Many drivers are unfamiliar with the term “subrogation”. However, if you want to fully understand your auto insurance policy, then it’s crucial you understand the subrogation process.
What is subrogation? How does it apply to car insurance? Today, we’re explaining everything you need to know about how subrogation claims can affect your car insurance.
What is Subrogation?
Subrogation is a legal right that allows one party to make a payment that is actually owed by another party, then collect the money later.
In terms of car insurance, subrogation allows your car insurance company to make a payment that is actually owed by the other driver’s insurance company.
If you’ve been in a collision that wasn’t your fault, for example, then your insurance company might pay your medical bills today knowing that they’ll eventually claim the money from the other driver’s insurance company.
Subrogation is one of several methods used by car insurance companies to recover money they paid out to insured drivers.
Typically, subrogation occurs in the last part of the claims process. In many cases, the insured individual – the driver or policyholder – hears nothing about the process. That’s because subrogation mostly occurs between insurance companies.
Subrogation might sound like a boring process with little impact on an average driver like you. However, there’s one major benefit to your insurance company pursuing subrogation: if their subrogation claim is successful, then your insurance company is required to refund your deductible. That means the $250, $500, $1000, or $2000 payment you made on your claim will be returned to you.
How Does Subrogation Work?
You might hear little about the subrogation process. However, your insurance company is legally required to inform you of the subrogation process. Before your insurance company contacts the other insurance company for compensation, they will first contact you.
Why are insurance companies legally required to inform customers of the subrogation process? Why do you care about an insurance company seeking money from another insurance company? There are two main reasons:
- If the insurance company is pursuing subrogation to recover costs, then they are required to recover the cost of your deductible as part of the process, then provide you with a refund if your deductible is recovered.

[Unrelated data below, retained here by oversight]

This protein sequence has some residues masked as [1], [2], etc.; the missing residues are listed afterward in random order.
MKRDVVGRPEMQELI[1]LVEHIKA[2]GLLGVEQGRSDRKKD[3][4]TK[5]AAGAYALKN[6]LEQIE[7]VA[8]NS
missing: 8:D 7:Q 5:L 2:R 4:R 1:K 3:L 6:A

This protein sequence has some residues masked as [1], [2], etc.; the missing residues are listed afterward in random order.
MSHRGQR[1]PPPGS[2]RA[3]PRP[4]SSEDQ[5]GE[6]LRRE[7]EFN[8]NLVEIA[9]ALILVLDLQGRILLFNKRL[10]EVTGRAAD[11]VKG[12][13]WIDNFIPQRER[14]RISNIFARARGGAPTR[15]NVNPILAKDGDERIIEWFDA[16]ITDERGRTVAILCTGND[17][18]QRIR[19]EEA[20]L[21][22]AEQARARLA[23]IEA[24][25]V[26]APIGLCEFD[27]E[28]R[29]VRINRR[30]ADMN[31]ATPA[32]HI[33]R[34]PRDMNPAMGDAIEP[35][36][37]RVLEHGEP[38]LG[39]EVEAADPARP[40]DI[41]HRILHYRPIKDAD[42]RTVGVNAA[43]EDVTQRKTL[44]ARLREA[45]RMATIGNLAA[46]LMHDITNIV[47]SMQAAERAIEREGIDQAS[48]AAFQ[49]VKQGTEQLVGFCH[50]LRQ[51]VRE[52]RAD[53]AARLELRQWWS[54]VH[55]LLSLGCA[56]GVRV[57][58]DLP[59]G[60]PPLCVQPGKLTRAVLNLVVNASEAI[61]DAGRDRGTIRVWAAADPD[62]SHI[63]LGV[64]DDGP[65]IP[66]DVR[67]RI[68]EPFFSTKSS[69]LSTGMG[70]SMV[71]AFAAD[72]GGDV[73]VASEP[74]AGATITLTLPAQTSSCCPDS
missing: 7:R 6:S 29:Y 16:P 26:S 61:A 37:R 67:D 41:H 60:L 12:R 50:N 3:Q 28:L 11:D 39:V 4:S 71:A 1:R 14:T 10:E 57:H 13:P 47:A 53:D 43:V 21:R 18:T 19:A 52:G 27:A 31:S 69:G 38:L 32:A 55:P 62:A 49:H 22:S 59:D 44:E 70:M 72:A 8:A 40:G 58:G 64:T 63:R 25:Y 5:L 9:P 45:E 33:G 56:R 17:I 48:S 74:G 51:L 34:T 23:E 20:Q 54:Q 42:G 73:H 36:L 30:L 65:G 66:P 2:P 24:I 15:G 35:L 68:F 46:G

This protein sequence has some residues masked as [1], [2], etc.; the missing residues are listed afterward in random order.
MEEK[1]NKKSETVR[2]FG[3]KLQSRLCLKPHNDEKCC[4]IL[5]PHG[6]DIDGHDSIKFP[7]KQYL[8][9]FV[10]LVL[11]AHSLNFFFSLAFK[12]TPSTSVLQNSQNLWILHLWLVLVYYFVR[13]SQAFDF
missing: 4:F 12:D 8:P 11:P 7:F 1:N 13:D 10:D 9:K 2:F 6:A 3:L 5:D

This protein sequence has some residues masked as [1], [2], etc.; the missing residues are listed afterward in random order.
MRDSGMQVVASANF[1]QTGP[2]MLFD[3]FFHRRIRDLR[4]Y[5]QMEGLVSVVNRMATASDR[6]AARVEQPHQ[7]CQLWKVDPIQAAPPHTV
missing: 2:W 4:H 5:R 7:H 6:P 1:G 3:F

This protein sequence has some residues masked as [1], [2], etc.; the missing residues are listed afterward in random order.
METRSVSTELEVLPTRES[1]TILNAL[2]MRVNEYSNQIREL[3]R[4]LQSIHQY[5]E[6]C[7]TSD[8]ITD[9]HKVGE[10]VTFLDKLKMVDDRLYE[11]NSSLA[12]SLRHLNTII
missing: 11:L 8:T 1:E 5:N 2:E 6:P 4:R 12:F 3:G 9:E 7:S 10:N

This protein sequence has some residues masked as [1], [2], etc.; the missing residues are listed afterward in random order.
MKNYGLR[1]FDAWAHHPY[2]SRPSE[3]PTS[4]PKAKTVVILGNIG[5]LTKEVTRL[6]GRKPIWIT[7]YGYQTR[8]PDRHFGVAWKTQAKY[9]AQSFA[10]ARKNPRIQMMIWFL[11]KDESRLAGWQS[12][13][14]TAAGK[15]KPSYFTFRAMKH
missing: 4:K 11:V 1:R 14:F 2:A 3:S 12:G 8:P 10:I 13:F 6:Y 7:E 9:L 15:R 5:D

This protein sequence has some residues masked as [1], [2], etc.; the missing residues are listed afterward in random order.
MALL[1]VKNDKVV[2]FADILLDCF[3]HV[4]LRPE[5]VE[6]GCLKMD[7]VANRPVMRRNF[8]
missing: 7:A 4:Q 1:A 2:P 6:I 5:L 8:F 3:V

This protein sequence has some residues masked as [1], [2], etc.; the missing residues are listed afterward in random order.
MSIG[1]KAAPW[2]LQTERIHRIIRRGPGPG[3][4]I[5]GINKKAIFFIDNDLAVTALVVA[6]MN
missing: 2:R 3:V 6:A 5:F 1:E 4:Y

- Your insurance company will generally require you to cooperate with any attempts to pursue subrogation. That means you are not permitted to sign a waiver or agreement releasing the other driver from responsibility, for example, if the other driver is deemed at-fault for the collision.
Can I Still Recover My Deductible If My Insurance Company Isn’t Pursuing Subrogation?
Yes, you can still recover your deductible from the other driver’s insurance company if your company isn’t pursuing subrogation.
However, it’s generally easier to let your insurance company recover your deductible for you.
When Do Car Insurance Companies Pursue Subrogation?
Car insurance companies will generally pursue subrogation when the other driver is at-fault in a collision. In this case, the insurance company will take two basic steps:
Step 1) Your insurance company will pay your claim to indemnify you, allowing you to cover your damages and injuries.
Step 2) Your insurance company will pursue subrogation to recover the money they paid.
Why Do We Need Subrogation?
You may be thinking: why do insurance companies bother with subrogation? Why can’t the at-fault insurance company just pay the claim they’re owed?
The reason is simple: it takes time to determine who’s at fault for a collision. A complete investigation needs to take place. It might take days, weeks, or months to determine who’s at-fault for an accident.
During this investigation period, drivers can still have expenses. You might be out of work due to injuries, for example. You might have medical bills. You could have car repair costs, car rental costs, and other expenses.
What About a Collision Where I Was Partially At-Fault?
What happens if you’re partially at-fault for a collision? How does the subrogation process work in this situation?
If your insurance company’s investigation finds you to be partially at-fault in an accident, then you’ll receive an appropriate amount of compensation based on your at-fault percentage.
If you were 30% at-fault for the collision, for example, and your insurance company chooses to pursue subrogation, then you’ll be entitled to a 70% refund on your deductible.
Avoid Waiving your Rights to Subrogation
In some situations, a driver might inadvertently waive their right to subrogation. This typically occurs when you sign a settlement with the other driver’s insurance company.
That settlement offer might look like a standard document. The other driver might agree to provide you with a certain amount of money in exchange for settling the complaint. However, the other driver’s insurance company might insert a “waiver of subrogation” clause within that agreement.
If you sign a settlement with a “waiver of subrogation” claim, then you could be in big trouble.
First, you’ll avoid getting a refund on your deductible. Second, your car insurance company might refuse to pay your claim entirely. That’s because your insurance company is no longer able to seek reimbursement from the other driver’s insurance company.
In most auto insurance cases, subrogation is a straightforward process that takes place behind the scenes. The biggest impact subrogation has on your claim is that you’ll receive your deductible back (if the subrogation process is successful and you were not at-fault for the collision). If you sign a “waiver of subrogation” with the other driver’s insurance company, however, then your own insurance company might refuse to cover your claim. That’s how subrogation can affect your car insurance policy.